None of the above should be of concern to you in making the clone of PJ Cheesesticks using your proposed clones of the PJ Garlic sauce. The best we can do is try to find a flour with the desired overall protein content.

Peter




Thanks for citing the article about how wheat starch is produced.  I see that might help explain the addition of more enzyme to work on that damaged starch when the wheat starch is combine with flour to make the PJ dough. 

How is all that going to help me find a flour that I can purchased with the desired overall protein content if I decide to make the cheesesticks to offer at market?  I only have limited sources for flours and don't have access regularly to the Power flour.

Norma
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Online Pete-zza

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Norma,

Your post at Reply 9 goes back quite a while.  Was it Randy's version of the American style pizza that got you interested in PJ's pizza?

Yes, it was Randy's PJ clone that prompted me to try to come up with a version that I believed would be closer to what PJ was doing. Randy's clone was perfectly fine for a home setting but I felt that his clone dough had too high a hydration and too much yeast for a real PJ clone, and also too much salt and sugar/honey, and maybe not enough oil, and too short a fermentation window. It wasn't until about 2007-early 2008 that I decided to mount a full throated effort to try to come up with a clone of the real PJ dough. You can see from Reply 19 at http://www.pizzamaking.com/forum/index.php/topic,5721.msg54842.html#msg54842 that I was already heading in that direction at the time of that post. Also, by that time, the dough calculating tools had been created, which made it much easier to conduct cloning experiments.

How is all that going to help me find a flour that I can purchased with the desired overall protein content if I decide to make the cheesesticks to offer at market?  I only have limited sources for flours and don't have access regularly to the Power flour.

As a practical matter what this all means is that you want to either use a single flour, preferably an unbromated flour, that has the desired protein content (e.g., 13.4-13.6%) or a flour (preferably unbromated) with a higher protein content that can be blended with a lower protein flour (unbromated). In both cases, a pinch of ascorbic acid between the thumb and forefinger can be used as a dough conditioner substitute for potassium bromate. If unbromated flours are not available, then bromated flours can be used (but without the ascorbic acid). Examples of standalone flours with a protein content of about 13.4-13.6% include the Remarkable flour (unbromated) and the Supreme flour (unbromated and with ascorbic acid) from General Mills, the Producer flour (bromated) from ConAgra (which is specified for use for making breadsticks), and the Power flour (unbromated) from Pendleton. Since you do not have ready access to such flours, in your case you might want to blend a flour with a protein content in excess of 13.4-13.6% with another flour with a lower protein content to achieve a blend in the 13.4-13.6% protein range. The higher protein flour can include the KASL flour (unbromated) from King Arthur, the All Trumps and Balancer flours (bromated) from GM, the Bouncer flour (bromated or unbromated) from Bay State Milling, and the Kyrol flour (bromated) from ConAgra. The secondary flour in the blend can be just about any flour with a protein content lower than the first flour. The secondary flour can include all-purpose flour and bread flour, in just about any brand provided that the protein content is known. The precise amounts of the two flours for the blend can be calculated using the Mixed Mass Percentage Calculator at http://foodsim.unclesalmon.com/. Of course, you can always go to someone like ADM and ask them for a sample of wheat starch and use that with an unbromated flour such as the KASL blended with KABF or KAAP and a bit of ascorbic acid and diastatic malt (as a substitute for fungal amylase) to create a more accurate clone of the PJ flour blend.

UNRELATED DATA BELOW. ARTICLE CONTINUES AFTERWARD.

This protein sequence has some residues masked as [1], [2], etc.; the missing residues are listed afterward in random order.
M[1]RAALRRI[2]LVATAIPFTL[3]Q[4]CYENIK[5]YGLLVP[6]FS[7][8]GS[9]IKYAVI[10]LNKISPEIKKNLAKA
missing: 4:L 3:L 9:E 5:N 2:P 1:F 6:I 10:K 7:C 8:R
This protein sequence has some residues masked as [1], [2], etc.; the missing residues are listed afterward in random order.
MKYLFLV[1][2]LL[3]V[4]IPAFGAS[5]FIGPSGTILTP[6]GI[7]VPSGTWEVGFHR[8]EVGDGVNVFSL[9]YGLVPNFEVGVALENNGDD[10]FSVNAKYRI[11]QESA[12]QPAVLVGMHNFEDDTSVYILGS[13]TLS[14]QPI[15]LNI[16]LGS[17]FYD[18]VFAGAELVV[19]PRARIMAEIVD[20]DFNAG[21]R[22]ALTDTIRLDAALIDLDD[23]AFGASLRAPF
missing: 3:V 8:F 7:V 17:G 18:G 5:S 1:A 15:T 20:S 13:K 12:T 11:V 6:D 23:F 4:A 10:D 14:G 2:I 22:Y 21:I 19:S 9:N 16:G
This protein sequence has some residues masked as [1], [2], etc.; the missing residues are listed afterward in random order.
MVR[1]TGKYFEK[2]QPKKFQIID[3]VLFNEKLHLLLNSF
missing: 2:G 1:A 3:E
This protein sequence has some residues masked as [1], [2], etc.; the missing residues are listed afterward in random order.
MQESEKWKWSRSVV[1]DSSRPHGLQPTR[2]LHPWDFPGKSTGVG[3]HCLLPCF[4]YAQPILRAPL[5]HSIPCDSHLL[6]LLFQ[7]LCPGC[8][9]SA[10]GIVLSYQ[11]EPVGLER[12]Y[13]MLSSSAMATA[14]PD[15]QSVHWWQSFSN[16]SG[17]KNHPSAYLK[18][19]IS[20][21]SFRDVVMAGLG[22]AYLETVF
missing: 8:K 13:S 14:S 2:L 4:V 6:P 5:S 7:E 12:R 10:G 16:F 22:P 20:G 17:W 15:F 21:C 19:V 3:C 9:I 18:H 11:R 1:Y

Peter

Offline norma427

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Norma,
Yes, it was Randy's PJ clone that prompted me to try to come up with a version that I believed would be closer to what PJ was doing. Randy's clone was perfectly fine for a home setting but I felt that his clone dough had too high a hydration and too much yeast for a real PJ clone, and also too much salt and sugar/honey, and maybe not enough oil, and too short a fermentation window. It wasn't until about 2007-early 2008 that I decided to mount a full throated effort to try to come up with a clone of the real PJ dough. You can see from Reply 19 at http://www.pizzamaking.com/forum/index.php/topic,5721.msg54842.html#msg54842 that I was already heading in that direction at the time of that post. Also, by that time, the dough calculating tools had been created, which made it much easier to conduct cloning experiments.